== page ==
|Budget Amount *help
¥2,000,000 (Direct Cost : ¥2,000,000)
Fiscal Year 1996 : ¥500,000 (Direct Cost : ¥500,000)
Fiscal Year 1995 : ¥1,500,000 (Direct Cost : ¥1,500,000)
An unknown ninhydrin-positive substance, especially appearing developing fruits (pericap and seeds) of tea plants, was detected, analyzed and identified as pipecolic acid by two-dimensional thin-layr chromatography (TLC) and by an HPLC system using fluoresence detector.
(a) Free amino acids were separated on TLC.The unknown compound and pipecolic acid, a cyclic amino acid, on the plate reacted with nihydrin sprays, giving distinctive color (blue). They also produced a greenish-blue color with isatin.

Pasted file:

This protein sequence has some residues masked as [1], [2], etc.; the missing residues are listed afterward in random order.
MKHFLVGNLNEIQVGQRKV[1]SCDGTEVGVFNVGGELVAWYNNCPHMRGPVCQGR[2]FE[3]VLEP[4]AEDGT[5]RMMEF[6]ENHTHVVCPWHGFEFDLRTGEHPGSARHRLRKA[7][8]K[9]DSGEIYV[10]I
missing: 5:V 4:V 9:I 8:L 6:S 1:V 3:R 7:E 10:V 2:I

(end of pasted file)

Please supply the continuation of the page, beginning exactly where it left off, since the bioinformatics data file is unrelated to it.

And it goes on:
(b) Standard solution containing amino acids, theanine, and pipecolic acid, or fresh extracts from developing tea fruits (pericarp or seeds) were separated on a Shimpack Amino-Li coloumn using a linear gradient and detected by a post-column derivative method using fluoresence detector (OPA method). In this method, more than 20 free amino acids, including theanine and pipecolic acid, were detected in tea extracts. The main free amino acid was pipecolic acid (70-80%) but not theanine in fresh unripe fruit pericarp and seeds, dissapearing in mature seeds. Lysine and *-aminoadipic acid were also detected in these extracts, suggesting that lysine-pipecolic acid pathway play an important rol in fruit development and seed formation in tea plants.
(c) Pipecoli acid was also detected in flush tea leaves (5-15%), indicating that pipecolic acid is regarded as one of important free amino acids in manufactured tea leaves.